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The Best Cell Phone Plans

I’ve had a Verizon plan for years. Never actually tried another plan.

My friends have given me endless grief over this. T-Mobile is cheaper! Look at what you can get with AT&T!

But I hate having to worry about reception or data speeds. Or hidden fees. I want to pay for quality and then never think about it again.

That’s how I pick my plan. You might have a different set of priorities. And that’s great! To make the decision easy, we’ve broken down the best plans and when to choose each below.

The 7 Best Cell Phone Plans

There’s no one cell phone plan that will meet the needs of every customer. Think about how you will use the plan, and then look for one with the features, perks, and pricing structure to match.

T-Mobile Magenta – Best for Families

Pros

  • Unlimited talk, text, and data.
  • 3GB of 4G LTE data as a mobile hotspot, then unlimited 3G.
  • Netflix included with 2 lines or more.
  • 3rd line is free.
  • 3 lines are $120/month total.
  • Single line at $70/month.

Cons

  • Coverage isn’t quite as good as some other national carriers.
  • If you use the mobile hotspot very frequently, you could run into data limits.

Verizon Play More Unlimited Plan – Best Coverage

Pros

  • Unlimited talk, text, and data.
  • 15 GB of 4G LTE data for a mobile hotspot, more than other carriers.
  • Apple Music Included.
  • First year of Disney+ free.
  • The Verizon network has the widest coverage and quality.

Cons

  • It’s more expensive compared to similar plans, you’ll pay about $10/month more.
  • Some of the free perks may only be available for a limited time.
  • No free lines, can get really expensive with a large family.

AT&T Unlimited Elite Plan – Best for Frequent Trips to Mexico or Canada

Pros

  • Unlimited talk, text and data in the U.S., Mexico, and Canada
  • “5G” access.
  • HBO included.

Cons

  • Steep price at $85/month one one line.
  • No discounts for additional lines.
  • The “5G” marketing is overstated, it’s not real 5G yet.
  • Customer service results are hit and miss with AT&T.
  • Reputation for inconsistent coverage.

Boost Mobile Unlimited Gigs Plan – Best for Families on a Budget

Pros

  • Unlimited talk, text, and data.
  • Has a mobile hotspot.
  • Starts at $50/month for a single line, one of the lowest options.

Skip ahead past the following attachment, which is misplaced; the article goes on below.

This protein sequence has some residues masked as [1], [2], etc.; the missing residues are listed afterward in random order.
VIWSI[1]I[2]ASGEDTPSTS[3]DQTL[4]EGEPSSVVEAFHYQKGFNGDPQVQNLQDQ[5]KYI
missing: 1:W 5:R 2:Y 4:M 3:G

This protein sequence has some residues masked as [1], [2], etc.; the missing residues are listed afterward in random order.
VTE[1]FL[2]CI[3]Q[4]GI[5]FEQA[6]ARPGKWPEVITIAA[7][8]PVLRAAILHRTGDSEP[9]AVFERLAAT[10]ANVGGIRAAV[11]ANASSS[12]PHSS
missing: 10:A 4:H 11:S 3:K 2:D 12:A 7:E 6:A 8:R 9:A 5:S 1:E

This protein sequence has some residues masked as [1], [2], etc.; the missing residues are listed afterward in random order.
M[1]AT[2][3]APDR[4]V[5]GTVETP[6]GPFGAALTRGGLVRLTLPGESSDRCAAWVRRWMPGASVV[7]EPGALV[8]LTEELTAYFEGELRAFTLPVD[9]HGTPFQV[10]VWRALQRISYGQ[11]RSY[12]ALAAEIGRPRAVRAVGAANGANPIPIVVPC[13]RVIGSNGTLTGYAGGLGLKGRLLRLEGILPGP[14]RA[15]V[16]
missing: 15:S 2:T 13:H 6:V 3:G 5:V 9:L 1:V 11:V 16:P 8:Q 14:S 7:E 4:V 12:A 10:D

• The price includes all taxes and fees, no hidden fees.
  • Discounts for multiple lines.
  • It does not require a contract.

Cons

  • Because it’s an MVNO, it doesn’t have the consistent data speeds of some others.
  • The rules of these plans change frequently, so you may miss a particular deal.

Consumer Cellular Unlimited Plan – Best for Seniors

Pros

  • Nice option for seniors, as it provides a monthly discount for AARP members.
  • Build a plan around your exact needs.
  • A single line with 250 minutes, unlimited text, and 500MB of data every month with an AARP discount only costs $19/month.
  • If you don’t use your phone often, this is the lowest rate that you’ll find. Even modest usage gets you a plan of about $40/month.

Cons

  • It’s definitely not made for those with high data usage needs, as the caps are restrictive.
  • Network coverage is only average.

Republic Wireless No Data Plan – Best for Talk and Text Only

Pros

  • Perfect for the user who wants no frills and a rock bottom price.
  • Unlimited use of text and calls at $15/month
  • Can purchase data at $5 per GB.

Cons

  • Doesn’t work with some phone models and brands.
  • No hotspot capability with this plan.
  • If you purchase data, you’ll quickly lose out on any savings. I’d only use data through a WiFi connection.

Google Fi – Best for Frequent International Travel

Pros

  • Unlimited talk, text, and data.
  • Free international calls to 50 countries.
  • Free data and text while traveling.
  • Switches between networks to get you the best signal.
  • Discounts for multiple lines.
  • No annual contracts.
  • A single line costs $70/month.

Cons

  • Connection isn’t always as reliable as a national carrier that has good coverage in your area.
  • Currently in beta for iPhones, not all features are active yet.

Understanding How Cell Phone Carriers Work

When selecting a cell phone carrier and network, you have quite a few options.

National Carriers

National carriers have the best coverage areas and customer service. They are also the most popular but usually have the most expensive plans. National carriers in the United States include:

  • AT&T
  • Sprint
  • T-Mobile
  • Verizon

A regional carrier is an option to challenge the national carriers in some areas. U.S. Cellular is the largest regional carrier, operating in 23 states.

MVNOs

Other cell phone plans will come from resellers or mobile virtual network operators (MVNOs). These are companies that purchase (or lease) network space on the national carrier networks, allowing them to offer service to customers.

Resellers’ plans usually cost much less than the national carrier plans, but you may experience worse customer service, network consistency, and data speeds. Some of the top resellers in the United States include:

  • Consumer Cellular
  • Google Fi
  • H2O Wireless
  • Mint
  • Net10
  • Republic Wireless
  • Simple Mobile